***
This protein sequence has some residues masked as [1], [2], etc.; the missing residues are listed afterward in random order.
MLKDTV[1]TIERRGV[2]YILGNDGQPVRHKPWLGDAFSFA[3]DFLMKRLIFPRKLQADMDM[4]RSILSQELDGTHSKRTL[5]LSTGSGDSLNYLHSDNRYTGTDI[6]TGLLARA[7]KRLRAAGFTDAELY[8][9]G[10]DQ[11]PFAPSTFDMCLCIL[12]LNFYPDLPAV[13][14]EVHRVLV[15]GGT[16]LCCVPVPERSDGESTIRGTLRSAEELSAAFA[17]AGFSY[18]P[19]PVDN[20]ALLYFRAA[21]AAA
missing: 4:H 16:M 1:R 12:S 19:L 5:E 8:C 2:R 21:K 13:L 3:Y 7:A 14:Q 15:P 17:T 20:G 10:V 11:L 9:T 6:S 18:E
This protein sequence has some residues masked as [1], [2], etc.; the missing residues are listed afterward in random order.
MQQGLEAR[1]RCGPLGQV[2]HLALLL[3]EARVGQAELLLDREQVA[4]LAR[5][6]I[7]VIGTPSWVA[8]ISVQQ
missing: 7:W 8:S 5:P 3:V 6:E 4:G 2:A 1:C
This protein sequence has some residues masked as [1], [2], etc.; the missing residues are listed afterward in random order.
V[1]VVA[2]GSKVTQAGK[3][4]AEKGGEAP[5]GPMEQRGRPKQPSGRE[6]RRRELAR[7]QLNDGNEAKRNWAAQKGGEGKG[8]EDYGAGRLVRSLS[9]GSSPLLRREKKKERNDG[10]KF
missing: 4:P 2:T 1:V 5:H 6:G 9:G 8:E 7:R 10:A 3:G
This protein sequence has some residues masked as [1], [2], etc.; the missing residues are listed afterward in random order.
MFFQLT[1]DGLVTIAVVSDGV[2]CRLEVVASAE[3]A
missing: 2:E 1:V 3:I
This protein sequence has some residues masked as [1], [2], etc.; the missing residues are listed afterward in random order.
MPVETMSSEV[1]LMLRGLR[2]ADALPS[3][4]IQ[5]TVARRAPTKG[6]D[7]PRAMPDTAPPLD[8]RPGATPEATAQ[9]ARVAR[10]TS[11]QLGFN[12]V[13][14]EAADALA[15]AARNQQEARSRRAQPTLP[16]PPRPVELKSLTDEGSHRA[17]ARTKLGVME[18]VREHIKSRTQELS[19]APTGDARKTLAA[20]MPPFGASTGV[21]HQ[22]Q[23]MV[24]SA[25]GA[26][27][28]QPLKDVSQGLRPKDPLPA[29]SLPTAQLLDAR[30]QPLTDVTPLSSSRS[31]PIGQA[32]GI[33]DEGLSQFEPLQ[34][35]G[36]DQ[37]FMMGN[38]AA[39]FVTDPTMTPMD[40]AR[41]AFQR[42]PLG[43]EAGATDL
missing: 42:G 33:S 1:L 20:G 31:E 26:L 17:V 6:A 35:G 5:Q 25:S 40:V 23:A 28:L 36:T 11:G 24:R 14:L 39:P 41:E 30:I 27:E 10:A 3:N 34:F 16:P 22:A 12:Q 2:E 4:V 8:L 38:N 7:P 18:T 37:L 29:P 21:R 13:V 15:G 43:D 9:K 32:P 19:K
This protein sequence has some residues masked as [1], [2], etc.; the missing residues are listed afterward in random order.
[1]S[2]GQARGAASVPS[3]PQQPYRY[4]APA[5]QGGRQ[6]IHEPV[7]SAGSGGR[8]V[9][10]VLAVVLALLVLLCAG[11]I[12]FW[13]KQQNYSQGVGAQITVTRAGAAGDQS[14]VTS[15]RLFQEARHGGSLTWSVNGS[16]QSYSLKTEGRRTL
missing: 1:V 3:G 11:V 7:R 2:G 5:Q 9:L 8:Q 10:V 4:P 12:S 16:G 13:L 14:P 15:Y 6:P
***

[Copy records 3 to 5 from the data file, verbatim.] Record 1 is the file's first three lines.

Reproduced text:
This protein sequence has some residues masked as [1], [2], etc.; the missing residues are listed afterward in random order.
V[1]VVA[2]GSKVTQAGK[3][4]AEKGGEAP[5]GPMEQRGRPKQPSGRE[6]RRRELAR[7]QLNDGNEAKRNWAAQKGGEGKG[8]EDYGAGRLVRSLS[9]GSSPLLRREKKKERNDG[10]KF
missing: 4:P 2:T 1:V 5:H 6:G 9:G 8:E 7:R 10:A 3:G
This protein sequence has some residues masked as [1], [2], etc.; the missing residues are listed afterward in random order.
MFFQLT[1]DGLVTIAVVSDGV[2]CRLEVVASAE[3]A
missing: 2:E 1:V 3:I
This protein sequence has some residues masked as [1], [2], etc.; the missing residues are listed afterward in random order.
MPVETMSSEV[1]LMLRGLR[2]ADALPS[3][4]IQ[5]TVARRAPTKG[6]D[7]PRAMPDTAPPLD[8]RPGATPEATAQ[9]ARVAR[10]TS[11]QLGFN[12]V[13][14]EAADALA[15]AARNQQEARSRRAQPTLP[16]PPRPVELKSLTDEGSHRA[17]ARTKLGVME[18]VREHIKSRTQELS[19]APTGDARKTLAA[20]MPPFGASTGV[21]HQ[22]Q[23]MV[24]SA[25]GA[26][27][28]QPLKDVSQGLRPKDPLPA[29]SLPTAQLLDAR[30]QPLTDVTPLSSSRS[31]PIGQA[32]GI[33]DEGLSQFEPLQ[34][35]G[36]DQ[37]FMMGN[38]AA[39]FVTDPTMTPMD[40]AR[41]AFQR[42]PLG[43]EAGATDL
missing: 42:G 33:S 1:L 20:G 31:E 26:L 17:V 6:A 35:G 5:Q 25:S 40:V 23:A 28:L 36:T 11:G 24:R 14:L 39:P 41:E 30:I 27:E 10:A 3:N 34:F 16:P 22:A 12:Q 2:E 4:V 8:L 38:N 7:P 18:T 37:L 29:P 21:R 13:V 15:G 43:D 9:K 32:P 19:K